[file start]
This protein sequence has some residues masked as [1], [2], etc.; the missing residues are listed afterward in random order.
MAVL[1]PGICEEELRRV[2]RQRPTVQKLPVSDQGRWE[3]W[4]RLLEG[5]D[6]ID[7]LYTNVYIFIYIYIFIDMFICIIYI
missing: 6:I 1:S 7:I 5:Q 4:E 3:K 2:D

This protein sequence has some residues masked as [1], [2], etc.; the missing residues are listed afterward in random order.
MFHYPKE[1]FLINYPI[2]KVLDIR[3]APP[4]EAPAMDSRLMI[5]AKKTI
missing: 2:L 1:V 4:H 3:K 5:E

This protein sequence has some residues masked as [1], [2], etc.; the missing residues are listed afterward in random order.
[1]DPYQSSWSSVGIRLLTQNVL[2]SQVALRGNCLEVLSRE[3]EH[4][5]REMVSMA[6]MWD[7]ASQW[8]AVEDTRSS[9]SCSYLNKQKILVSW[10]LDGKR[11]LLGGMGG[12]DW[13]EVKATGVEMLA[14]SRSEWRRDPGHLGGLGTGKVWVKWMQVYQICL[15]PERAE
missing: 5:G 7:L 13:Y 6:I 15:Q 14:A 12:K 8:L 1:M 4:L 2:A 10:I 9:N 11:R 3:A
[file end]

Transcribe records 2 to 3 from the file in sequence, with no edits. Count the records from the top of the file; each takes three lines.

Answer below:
This protein sequence has some residues masked as [1], [2], etc.; the missing residues are listed afterward in random order.
MFHYPKE[1]FLINYPI[2]KVLDIR[3]APP[4]EAPAMDSRLMI[5]AKKTI
missing: 2:L 1:V 4:H 3:K 5:E

This protein sequence has some residues masked as [1], [2], etc.; the missing residues are listed afterward in random order.
[1]DPYQSSWSSVGIRLLTQNVL[2]SQVALRGNCLEVLSRE[3]EH[4][5]REMVSMA[6]MWD[7]ASQW[8]AVEDTRSS[9]SCSYLNKQKILVSW[10]LDGKR[11]LLGGMGG[12]DW[13]EVKATGVEMLA[14]SRSEWRRDPGHLGGLGTGKVWVKWMQVYQICL[15]PERAE
missing: 5:G 7:L 13:Y 6:I 15:Q 14:A 12:K 8:L 1:M 4:L 2:A 10:I 9:N 11:R 3:A